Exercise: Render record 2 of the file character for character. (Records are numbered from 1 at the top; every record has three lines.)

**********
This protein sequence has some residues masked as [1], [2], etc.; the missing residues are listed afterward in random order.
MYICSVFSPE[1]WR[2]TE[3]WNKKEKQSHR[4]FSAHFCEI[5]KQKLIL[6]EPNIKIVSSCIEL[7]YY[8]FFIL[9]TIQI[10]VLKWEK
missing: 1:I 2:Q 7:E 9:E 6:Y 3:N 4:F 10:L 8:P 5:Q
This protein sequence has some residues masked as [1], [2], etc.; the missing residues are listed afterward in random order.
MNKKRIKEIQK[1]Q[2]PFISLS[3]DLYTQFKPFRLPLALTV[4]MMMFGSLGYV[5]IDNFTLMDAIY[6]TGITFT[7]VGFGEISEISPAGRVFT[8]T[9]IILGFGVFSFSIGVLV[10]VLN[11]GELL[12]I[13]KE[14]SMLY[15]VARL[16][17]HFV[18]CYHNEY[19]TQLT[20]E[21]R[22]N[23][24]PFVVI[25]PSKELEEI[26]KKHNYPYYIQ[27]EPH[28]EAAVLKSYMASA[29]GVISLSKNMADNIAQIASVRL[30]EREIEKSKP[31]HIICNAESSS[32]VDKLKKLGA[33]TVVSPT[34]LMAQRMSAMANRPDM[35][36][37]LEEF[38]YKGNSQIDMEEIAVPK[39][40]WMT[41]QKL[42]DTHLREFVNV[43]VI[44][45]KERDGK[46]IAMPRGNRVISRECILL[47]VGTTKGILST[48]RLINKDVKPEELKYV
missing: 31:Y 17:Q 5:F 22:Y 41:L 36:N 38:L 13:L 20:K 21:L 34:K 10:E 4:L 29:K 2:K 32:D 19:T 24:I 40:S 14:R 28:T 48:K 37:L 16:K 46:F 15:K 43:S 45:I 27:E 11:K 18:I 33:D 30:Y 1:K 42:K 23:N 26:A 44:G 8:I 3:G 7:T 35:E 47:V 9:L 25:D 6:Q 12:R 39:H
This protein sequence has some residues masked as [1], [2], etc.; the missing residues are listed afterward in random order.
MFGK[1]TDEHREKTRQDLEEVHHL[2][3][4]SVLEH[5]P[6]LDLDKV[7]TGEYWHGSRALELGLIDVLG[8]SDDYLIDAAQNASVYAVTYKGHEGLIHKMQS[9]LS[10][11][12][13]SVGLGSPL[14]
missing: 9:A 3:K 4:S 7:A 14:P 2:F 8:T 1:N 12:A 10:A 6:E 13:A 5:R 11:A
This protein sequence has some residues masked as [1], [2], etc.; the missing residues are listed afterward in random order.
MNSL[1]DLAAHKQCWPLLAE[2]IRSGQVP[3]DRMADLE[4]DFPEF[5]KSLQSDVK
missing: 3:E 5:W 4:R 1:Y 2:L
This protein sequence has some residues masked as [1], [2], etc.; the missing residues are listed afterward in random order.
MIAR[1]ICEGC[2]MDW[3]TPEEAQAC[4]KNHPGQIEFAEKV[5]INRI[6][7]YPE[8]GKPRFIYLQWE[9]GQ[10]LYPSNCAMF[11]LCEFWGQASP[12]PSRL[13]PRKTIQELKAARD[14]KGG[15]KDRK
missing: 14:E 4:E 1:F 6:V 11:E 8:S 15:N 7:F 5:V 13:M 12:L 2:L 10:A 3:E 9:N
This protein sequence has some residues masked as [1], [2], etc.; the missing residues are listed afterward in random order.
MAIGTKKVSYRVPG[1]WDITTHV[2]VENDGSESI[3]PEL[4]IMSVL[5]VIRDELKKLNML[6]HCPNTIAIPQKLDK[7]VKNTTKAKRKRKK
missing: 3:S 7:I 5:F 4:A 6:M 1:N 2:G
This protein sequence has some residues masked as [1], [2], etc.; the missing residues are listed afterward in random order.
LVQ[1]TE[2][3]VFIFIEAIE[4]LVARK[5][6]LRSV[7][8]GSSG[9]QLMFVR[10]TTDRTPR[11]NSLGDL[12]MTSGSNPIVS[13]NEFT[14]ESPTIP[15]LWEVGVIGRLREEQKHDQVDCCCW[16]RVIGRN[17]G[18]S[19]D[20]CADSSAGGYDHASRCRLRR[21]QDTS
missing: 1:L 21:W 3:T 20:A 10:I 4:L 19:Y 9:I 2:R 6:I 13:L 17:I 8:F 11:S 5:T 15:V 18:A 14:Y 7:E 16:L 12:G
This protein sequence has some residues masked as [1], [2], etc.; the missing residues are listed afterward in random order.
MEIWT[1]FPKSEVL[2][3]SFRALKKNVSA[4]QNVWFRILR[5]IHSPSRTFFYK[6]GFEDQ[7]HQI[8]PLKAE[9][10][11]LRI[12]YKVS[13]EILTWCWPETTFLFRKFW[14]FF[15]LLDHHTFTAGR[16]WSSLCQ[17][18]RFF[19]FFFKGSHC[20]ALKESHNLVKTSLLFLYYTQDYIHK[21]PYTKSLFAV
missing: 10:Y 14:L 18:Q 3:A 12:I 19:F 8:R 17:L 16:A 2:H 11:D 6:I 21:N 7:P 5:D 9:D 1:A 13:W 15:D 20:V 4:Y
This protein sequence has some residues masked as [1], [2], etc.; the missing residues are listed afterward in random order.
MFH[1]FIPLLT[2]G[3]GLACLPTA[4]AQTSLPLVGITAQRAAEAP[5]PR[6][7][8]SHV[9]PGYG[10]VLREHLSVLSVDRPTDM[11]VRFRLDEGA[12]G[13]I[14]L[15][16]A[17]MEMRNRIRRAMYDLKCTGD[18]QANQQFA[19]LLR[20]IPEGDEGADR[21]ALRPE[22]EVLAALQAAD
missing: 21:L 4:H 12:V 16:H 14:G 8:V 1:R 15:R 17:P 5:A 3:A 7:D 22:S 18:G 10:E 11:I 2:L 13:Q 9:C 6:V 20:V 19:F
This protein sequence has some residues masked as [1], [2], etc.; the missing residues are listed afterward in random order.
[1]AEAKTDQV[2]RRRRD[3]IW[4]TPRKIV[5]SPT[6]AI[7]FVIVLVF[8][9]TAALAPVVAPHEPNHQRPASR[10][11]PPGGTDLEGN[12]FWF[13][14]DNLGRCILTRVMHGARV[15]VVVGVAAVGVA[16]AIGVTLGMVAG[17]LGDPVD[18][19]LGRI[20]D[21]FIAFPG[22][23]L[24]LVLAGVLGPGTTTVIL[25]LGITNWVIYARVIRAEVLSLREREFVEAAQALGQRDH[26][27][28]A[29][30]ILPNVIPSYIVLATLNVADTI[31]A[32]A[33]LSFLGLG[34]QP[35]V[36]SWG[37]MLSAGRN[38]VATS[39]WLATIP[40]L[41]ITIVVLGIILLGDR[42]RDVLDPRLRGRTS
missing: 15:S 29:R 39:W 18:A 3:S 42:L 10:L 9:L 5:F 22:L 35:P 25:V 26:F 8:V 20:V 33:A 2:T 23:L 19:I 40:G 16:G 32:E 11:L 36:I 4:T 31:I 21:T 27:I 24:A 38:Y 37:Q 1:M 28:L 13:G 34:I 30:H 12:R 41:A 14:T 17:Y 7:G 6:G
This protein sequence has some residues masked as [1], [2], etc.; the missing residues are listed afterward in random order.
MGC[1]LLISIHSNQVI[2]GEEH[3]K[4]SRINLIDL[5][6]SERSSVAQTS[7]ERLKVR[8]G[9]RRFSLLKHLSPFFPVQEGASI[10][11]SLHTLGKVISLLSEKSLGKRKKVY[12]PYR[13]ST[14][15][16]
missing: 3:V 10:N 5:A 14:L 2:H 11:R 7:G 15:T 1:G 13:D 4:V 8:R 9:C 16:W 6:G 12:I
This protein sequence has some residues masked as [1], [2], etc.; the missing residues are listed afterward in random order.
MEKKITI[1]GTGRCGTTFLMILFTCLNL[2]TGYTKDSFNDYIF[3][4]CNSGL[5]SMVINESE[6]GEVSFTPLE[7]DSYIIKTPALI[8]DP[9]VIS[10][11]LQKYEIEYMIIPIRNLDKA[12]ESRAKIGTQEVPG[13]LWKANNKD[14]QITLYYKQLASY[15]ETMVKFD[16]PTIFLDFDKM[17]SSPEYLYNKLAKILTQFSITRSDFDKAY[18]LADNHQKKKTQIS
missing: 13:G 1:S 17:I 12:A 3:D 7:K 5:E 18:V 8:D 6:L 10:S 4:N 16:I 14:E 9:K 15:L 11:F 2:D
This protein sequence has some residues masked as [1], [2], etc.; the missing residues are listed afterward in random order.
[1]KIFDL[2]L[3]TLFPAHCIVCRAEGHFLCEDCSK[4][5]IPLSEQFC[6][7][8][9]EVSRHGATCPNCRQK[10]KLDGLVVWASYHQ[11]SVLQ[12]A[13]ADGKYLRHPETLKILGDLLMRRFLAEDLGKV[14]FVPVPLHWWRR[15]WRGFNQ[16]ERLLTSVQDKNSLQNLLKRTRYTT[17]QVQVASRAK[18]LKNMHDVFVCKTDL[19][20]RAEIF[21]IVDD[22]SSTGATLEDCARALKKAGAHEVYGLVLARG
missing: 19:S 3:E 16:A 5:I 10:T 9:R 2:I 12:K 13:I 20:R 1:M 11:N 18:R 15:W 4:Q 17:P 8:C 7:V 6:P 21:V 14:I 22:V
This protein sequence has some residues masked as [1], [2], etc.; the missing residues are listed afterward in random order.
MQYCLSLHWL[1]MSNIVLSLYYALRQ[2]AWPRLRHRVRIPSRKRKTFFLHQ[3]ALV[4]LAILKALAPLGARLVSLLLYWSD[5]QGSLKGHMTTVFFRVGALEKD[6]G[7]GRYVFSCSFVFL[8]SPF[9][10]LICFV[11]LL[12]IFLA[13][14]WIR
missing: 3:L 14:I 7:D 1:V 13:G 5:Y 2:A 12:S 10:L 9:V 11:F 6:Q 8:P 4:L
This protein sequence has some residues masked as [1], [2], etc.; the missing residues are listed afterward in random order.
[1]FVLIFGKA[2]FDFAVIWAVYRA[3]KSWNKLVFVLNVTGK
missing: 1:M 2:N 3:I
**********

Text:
This protein sequence has some residues masked as [1], [2], etc.; the missing residues are listed afterward in random order.
MNKKRIKEIQK[1]Q[2]PFISLS[3]DLYTQFKPFRLPLALTV[4]MMMFGSLGYV[5]IDNFTLMDAIY[6]TGITFT[7]VGFGEISEISPAGRVFT[8]T[9]IILGFGVFSFSIGVLV[10]VLN[11]GELL[12]I[13]KE[14]SMLY[15]VARL[16][17]HFV[18]CYHNEY[19]TQLT[20]E[21]R[22]N[23][24]PFVVI[25]PSKELEEI[26]KKHNYPYYIQ[27]EPH[28]EAAVLKSYMASA[29]GVISLSKNMADNIAQIASVRL[30]EREIEKSKP[31]HIICNAESSS[32]VDKLKKLGA[33]TVVSPT[34]LMAQRMSAMANRPDM[35][36][37]LEEF[38]YKGNSQIDMEEIAVPK[39][40]WMT[41]QKL[42]DTHLREFVNV[43]VI[44][45]KERDGK[46]IAMPRGNRVISRECILL[47]VGTTKGILST[48]RLINKDVKPEELKYV
missing: 31:Y 17:Q 5:F 22:Y 41:L 36:N 38:L 13:L 20:K 21:L 34:K 10:E 4:L 29:K 2:K 32:D 19:T 24:I 40:S 14:R 28:T 48:K 37:L 16:K 46:F 15:K 43:S 45:I 27:E 11:K 18:I 33:D 30:Y 1:K 42:K 23:N 26:A 44:G 8:I 3:G 7:T 35:E 47:V 9:L 25:D 6:Q 12:R 39:H